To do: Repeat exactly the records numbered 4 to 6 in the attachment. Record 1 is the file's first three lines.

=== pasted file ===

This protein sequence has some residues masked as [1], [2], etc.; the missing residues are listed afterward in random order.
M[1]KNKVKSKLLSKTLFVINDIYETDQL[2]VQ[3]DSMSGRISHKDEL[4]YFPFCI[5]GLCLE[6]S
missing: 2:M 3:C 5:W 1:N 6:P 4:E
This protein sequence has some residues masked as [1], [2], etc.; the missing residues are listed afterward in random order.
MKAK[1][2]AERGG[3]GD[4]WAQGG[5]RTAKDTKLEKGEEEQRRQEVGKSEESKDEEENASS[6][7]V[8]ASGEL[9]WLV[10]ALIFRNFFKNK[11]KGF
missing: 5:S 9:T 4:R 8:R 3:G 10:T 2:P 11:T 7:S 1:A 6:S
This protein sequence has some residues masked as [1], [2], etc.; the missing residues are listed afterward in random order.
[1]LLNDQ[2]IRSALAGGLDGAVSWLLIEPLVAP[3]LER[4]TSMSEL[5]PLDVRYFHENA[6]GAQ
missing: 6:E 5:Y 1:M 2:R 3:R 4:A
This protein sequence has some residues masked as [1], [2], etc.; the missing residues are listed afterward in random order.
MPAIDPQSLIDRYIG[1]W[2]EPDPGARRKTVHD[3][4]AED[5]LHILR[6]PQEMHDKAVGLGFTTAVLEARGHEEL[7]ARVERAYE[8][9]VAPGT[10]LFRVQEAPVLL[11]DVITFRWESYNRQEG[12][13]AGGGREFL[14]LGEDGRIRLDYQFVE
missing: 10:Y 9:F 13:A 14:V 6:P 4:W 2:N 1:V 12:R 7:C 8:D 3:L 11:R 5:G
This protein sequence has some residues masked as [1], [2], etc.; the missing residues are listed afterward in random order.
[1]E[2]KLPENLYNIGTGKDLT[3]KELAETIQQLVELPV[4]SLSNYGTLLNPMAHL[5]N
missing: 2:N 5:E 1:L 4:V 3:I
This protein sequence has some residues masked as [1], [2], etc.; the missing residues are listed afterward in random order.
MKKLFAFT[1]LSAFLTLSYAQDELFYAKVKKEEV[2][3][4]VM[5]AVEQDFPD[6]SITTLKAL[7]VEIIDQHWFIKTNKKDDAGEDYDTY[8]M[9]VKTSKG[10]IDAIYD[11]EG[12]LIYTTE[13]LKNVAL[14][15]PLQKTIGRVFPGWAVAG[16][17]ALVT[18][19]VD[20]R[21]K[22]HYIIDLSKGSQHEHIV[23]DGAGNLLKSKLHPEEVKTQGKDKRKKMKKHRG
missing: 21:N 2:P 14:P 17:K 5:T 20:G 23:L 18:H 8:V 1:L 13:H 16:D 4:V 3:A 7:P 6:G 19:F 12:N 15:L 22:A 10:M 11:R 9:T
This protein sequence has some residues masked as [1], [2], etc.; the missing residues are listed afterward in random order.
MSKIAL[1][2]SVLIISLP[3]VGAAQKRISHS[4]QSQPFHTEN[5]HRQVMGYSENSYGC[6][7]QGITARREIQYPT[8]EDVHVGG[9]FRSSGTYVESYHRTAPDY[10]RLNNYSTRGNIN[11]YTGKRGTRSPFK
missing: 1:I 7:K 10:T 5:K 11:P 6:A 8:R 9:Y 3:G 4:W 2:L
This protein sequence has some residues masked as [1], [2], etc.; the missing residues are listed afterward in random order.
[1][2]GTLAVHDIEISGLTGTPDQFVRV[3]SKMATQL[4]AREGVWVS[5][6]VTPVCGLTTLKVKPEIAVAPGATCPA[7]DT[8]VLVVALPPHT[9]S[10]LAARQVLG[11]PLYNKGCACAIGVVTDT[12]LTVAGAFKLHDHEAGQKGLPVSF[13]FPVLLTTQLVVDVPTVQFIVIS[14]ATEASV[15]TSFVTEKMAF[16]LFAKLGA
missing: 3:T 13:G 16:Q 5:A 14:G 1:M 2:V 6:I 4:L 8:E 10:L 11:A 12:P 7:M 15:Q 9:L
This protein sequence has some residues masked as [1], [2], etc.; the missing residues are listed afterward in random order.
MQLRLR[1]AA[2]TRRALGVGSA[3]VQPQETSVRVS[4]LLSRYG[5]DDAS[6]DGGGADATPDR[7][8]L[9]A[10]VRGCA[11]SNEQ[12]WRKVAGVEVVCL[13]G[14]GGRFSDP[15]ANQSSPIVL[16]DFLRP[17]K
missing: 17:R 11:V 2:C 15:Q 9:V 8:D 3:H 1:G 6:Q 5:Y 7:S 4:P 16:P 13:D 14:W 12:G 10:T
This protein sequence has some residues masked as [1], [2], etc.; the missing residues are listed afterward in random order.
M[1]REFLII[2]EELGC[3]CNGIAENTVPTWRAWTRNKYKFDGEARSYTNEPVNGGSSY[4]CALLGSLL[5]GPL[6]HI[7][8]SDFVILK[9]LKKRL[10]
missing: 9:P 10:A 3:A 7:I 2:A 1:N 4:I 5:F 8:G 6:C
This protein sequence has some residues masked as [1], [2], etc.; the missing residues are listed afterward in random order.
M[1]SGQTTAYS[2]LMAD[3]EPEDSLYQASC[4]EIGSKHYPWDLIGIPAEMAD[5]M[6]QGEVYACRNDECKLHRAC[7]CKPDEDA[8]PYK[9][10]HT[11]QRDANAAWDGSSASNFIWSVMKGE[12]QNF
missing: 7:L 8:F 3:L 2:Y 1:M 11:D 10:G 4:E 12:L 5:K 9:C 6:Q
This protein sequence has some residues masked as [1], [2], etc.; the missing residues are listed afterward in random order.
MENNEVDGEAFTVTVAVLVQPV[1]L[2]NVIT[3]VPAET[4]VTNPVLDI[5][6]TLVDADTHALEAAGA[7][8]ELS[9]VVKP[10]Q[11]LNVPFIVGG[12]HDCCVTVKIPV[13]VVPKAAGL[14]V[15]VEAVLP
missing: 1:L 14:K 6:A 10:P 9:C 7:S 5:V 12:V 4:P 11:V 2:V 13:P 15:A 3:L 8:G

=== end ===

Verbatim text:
This protein sequence has some residues masked as [1], [2], etc.; the missing residues are listed afterward in random order.
MPAIDPQSLIDRYIG[1]W[2]EPDPGARRKTVHD[3][4]AED[5]LHILR[6]PQEMHDKAVGLGFTTAVLEARGHEEL[7]ARVERAYE[8][9]VAPGT[10]LFRVQEAPVLL[11]DVITFRWESYNRQEG[12][13]AGGGREFL[14]LGEDGRIRLDYQFVE
missing: 10:Y 9:F 13:A 14:V 6:P 4:W 2:N 1:V 12:R 7:C 8:D 3:L 11:R 5:G
This protein sequence has some residues masked as [1], [2], etc.; the missing residues are listed afterward in random order.
[1]E[2]KLPENLYNIGTGKDLT[3]KELAETIQQLVELPV[4]SLSNYGTLLNPMAHL[5]N
missing: 2:N 5:E 1:L 4:V 3:I
This protein sequence has some residues masked as [1], [2], etc.; the missing residues are listed afterward in random order.
MKKLFAFT[1]LSAFLTLSYAQDELFYAKVKKEEV[2][3][4]VM[5]AVEQDFPD[6]SITTLKAL[7]VEIIDQHWFIKTNKKDDAGEDYDTY[8]M[9]VKTSKG[10]IDAIYD[11]EG[12]LIYTTE[13]LKNVAL[14][15]PLQKTIGRVFPGWAVAG[16][17]ALVT[18][19]VD[20]R[21]K[22]HYIIDLSKGSQHEHIV[23]DGAGNLLKSKLHPEEVKTQGKDKRKKMKKHRG
missing: 21:N 2:P 14:P 17:K 5:T 20:G 23:L 18:H 8:V 1:L 13:H 16:D 4:V 3:A 7:P 6:G 19:F 12:N 15:L 22:A 10:M 11:R 9:T